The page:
If you want a glimpse of how our land development code is preventing the construction of housing, take a look at this case before the Planning Commission.
Anmol Mehra, the owner of a lot at 2107 Alamo Street, about a block south of Manor and Dean Keeton, wants the property rezoned from single-family to multi-family. Currently what sits on the lot is an old duplex.
The applicant wants to tear it down and build five townhomes, one of which could be provided to the Blackland Community Development Corporation to reserve in perpetuity for a household at 60% of the median family income ($36,120 for one person/$51,600 for family of four). Here’s the developer’s rendering:
The Upper Boggy Creek Neighborhood Plan Contact Team voted 9-0 (with one abstention) to endorse the rezoning. The BCDC also submitted a letter of support, lauding the opportunity for a permanently affordable unit in a rapidly gentrifying area.
But city staff is not supporting the request. In denying a recommendation, staff pointed to the Upper Boggy Creek Neighborhood Plan, which was approved back in 2002. Although the rezoning would advance one of the plan’s goals –– affordable housing –– it would damage something even more important.
However, the applicant’s request would substantially increase the density of the lot and would not match the character of the block. While attached single-family homes may be compatible with the surroundings, the requested Mutlifamily land use would allow for more even higher density.
The case was on the agenda for the last Planning Commission meeting on Jan. 8, but it has been postponed until Feb. 26.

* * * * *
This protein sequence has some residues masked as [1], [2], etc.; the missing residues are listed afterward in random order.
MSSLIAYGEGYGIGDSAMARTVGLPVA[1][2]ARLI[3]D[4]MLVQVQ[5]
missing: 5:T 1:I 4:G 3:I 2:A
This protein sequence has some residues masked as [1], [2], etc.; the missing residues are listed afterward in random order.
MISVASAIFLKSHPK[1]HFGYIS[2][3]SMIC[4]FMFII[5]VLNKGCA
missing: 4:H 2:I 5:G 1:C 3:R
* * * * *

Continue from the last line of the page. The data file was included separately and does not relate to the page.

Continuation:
With the support of the neighborhood plan contact team, my guess is that the commission and City Council will approve this rezoning over staff’s objection. But the fact that staff is taking such a strong stance to protect “neighborhood character” over affordability underscores the incredible challenges that our current rules impose on housing. And it also discredits the frequent allegation from neighborhood activists that city staff bends over backwards to serve developers.
It’s also worth considering the thousands of dollars the applicant is spending to get this rezoning approved. Those are costs that may ultimately be passed on to future residents of these homes.
Anti-development forces will argue that the existing duplex is likely affordable (relatively speaking), and therefore by upzoning the property, the city may incentivize the destruction of existing low-cost housing. But as we see throughout the city, many of these older single-family homes or duplexes will be redeveloped no matter what. The question is, will we seize the opportunity to create some affordable housing and transit-oriented density, or will we sit back as it’s redeveloped into a $1 million single-family home and then complain about gentrification?